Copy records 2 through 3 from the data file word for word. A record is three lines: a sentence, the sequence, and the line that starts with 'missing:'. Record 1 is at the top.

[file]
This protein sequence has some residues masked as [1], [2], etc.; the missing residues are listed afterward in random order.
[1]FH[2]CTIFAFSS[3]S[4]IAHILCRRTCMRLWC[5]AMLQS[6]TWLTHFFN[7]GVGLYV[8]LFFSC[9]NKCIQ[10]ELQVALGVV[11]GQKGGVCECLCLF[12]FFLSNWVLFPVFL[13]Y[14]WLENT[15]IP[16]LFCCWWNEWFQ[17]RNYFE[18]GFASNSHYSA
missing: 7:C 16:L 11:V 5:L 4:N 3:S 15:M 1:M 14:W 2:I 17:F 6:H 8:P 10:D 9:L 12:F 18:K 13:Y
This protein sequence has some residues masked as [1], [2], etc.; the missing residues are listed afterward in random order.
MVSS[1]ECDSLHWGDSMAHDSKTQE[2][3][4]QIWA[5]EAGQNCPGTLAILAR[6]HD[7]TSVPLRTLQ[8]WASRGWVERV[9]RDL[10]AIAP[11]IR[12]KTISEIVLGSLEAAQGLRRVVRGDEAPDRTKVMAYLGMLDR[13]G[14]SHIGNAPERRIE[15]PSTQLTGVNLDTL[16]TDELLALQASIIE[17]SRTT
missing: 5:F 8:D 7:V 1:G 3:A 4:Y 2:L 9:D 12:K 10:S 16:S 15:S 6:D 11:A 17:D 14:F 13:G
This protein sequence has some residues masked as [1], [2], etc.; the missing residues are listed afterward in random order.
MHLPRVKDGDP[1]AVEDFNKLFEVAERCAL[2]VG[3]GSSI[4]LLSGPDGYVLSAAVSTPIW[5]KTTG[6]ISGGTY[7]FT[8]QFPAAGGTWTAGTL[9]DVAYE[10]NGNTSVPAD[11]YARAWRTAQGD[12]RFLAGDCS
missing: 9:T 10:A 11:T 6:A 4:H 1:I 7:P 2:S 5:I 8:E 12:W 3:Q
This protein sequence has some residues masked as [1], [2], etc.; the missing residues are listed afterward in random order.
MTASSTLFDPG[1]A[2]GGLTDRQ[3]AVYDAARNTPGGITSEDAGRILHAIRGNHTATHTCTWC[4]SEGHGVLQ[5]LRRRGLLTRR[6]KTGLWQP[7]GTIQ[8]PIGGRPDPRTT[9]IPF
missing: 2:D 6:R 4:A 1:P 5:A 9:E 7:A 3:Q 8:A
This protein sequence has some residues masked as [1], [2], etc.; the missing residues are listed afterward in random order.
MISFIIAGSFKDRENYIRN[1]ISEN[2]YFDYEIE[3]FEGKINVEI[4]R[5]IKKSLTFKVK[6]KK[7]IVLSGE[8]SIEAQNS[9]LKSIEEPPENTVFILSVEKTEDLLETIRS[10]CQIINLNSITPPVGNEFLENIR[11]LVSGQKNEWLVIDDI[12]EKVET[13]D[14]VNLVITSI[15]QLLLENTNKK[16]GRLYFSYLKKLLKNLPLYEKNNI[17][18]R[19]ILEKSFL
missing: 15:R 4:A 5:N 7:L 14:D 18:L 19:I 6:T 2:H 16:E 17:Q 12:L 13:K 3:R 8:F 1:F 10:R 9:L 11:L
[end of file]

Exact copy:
This protein sequence has some residues masked as [1], [2], etc.; the missing residues are listed afterward in random order.
MVSS[1]ECDSLHWGDSMAHDSKTQE[2][3][4]QIWA[5]EAGQNCPGTLAILAR[6]HD[7]TSVPLRTLQ[8]WASRGWVERV[9]RDL[10]AIAP[11]IR[12]KTISEIVLGSLEAAQGLRRVVRGDEAPDRTKVMAYLGMLDR[13]G[14]SHIGNAPERRIE[15]PSTQLTGVNLDTL[16]TDELLALQASIIE[17]SRTT
missing: 5:F 8:D 7:V 1:G 3:A 4:Y 2:L 9:D 12:K 10:S 16:S 15:S 6:D 11:A 17:D 14:F 13:G
This protein sequence has some residues masked as [1], [2], etc.; the missing residues are listed afterward in random order.
MHLPRVKDGDP[1]AVEDFNKLFEVAERCAL[2]VG[3]GSSI[4]LLSGPDGYVLSAAVSTPIW[5]KTTG[6]ISGGTY[7]FT[8]QFPAAGGTWTAGTL[9]DVAYE[10]NGNTSVPAD[11]YARAWRTAQGD[12]RFLAGDCS
missing: 9:T 10:A 11:T 6:A 4:H 1:I 7:P 2:S 5:I 8:E 12:W 3:Q